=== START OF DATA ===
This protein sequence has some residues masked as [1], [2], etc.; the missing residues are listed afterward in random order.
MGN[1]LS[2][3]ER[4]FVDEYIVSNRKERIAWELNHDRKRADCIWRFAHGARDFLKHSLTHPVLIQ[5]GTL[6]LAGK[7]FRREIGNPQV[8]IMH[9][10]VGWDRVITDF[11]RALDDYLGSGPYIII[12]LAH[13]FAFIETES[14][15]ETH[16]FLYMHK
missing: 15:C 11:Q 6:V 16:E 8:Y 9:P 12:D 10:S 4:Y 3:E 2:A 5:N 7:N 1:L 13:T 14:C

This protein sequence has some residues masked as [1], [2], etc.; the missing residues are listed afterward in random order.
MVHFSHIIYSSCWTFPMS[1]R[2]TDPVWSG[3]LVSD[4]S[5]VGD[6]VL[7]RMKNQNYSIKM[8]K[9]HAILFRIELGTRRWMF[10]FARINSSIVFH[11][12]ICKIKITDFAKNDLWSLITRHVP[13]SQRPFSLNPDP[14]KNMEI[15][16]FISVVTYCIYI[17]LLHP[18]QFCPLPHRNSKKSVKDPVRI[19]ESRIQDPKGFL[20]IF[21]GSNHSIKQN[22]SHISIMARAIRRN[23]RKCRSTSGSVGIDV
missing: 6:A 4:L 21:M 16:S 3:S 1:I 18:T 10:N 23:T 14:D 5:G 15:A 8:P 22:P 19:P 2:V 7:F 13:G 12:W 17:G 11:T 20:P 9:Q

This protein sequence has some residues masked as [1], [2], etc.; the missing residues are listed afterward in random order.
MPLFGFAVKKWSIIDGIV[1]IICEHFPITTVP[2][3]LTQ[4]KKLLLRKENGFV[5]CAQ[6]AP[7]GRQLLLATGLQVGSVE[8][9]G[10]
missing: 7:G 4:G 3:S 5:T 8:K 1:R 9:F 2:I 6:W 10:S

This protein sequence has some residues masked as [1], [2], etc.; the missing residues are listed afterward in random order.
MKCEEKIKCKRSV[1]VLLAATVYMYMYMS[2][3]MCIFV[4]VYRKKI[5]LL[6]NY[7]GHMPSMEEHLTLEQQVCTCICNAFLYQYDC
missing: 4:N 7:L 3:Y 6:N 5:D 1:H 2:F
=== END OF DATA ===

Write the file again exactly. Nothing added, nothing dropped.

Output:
This protein sequence has some residues masked as [1], [2], etc.; the missing residues are listed afterward in random order.
MGN[1]LS[2][3]ER[4]FVDEYIVSNRKERIAWELNHDRKRADCIWRFAHGARDFLKHSLTHPVLIQ[5]GTL[6]LAGK[7]FRREIGNPQV[8]IMH[9][10]VGWDRVITDF[11]RALDDYLGSGPYIII[12]LAH[13]FAFIETES[14][15]ETH[16]FLYMHK
missing: 15:C 11:Q 6:V 16:E 8:Y 9:P 12:D 10:S 4:Y 3:E 2:A 5:N 7:N 1:L 13:T 14:C

This protein sequence has some residues masked as [1], [2], etc.; the missing residues are listed afterward in random order.
MVHFSHIIYSSCWTFPMS[1]R[2]TDPVWSG[3]LVSD[4]S[5]VGD[6]VL[7]RMKNQNYSIKM[8]K[9]HAILFRIELGTRRWMF[10]FARINSSIVFH[11][12]ICKIKITDFAKNDLWSLITRHVP[13]SQRPFSLNPDP[14]KNMEI[15][16]FISVVTYCIYI[17]LLHP[18]QFCPLPHRNSKKSVKDPVRI[19]ESRIQDPKGFL[20]IF[21]GSNHSIKQN[22]SHISIMARAIRRN[23]RKCRSTSGSVGIDV
missing: 6:A 4:L 21:M 16:S 3:S 1:I 18:T 10:N 23:T 14:D 5:G 15:A 8:P 22:P 19:P 2:V 7:F 13:G 12:W 17:G 11:T 20:P 9:Q

This protein sequence has some residues masked as [1], [2], etc.; the missing residues are listed afterward in random order.
MPLFGFAVKKWSIIDGIV[1]IICEHFPITTVP[2][3]LTQ[4]KKLLLRKENGFV[5]CAQ[6]AP[7]GRQLLLATGLQVGSVE[8][9]G[10]
missing: 7:G 4:G 3:S 5:T 8:K 1:R 9:F 2:I 6:W 10:S

This protein sequence has some residues masked as [1], [2], etc.; the missing residues are listed afterward in random order.
MKCEEKIKCKRSV[1]VLLAATVYMYMYMS[2][3]MCIFV[4]VYRKKI[5]LL[6]NY[7]GHMPSMEEHLTLEQQVCTCICNAFLYQYDC
missing: 4:N 7:L 3:Y 6:N 5:D 1:H 2:F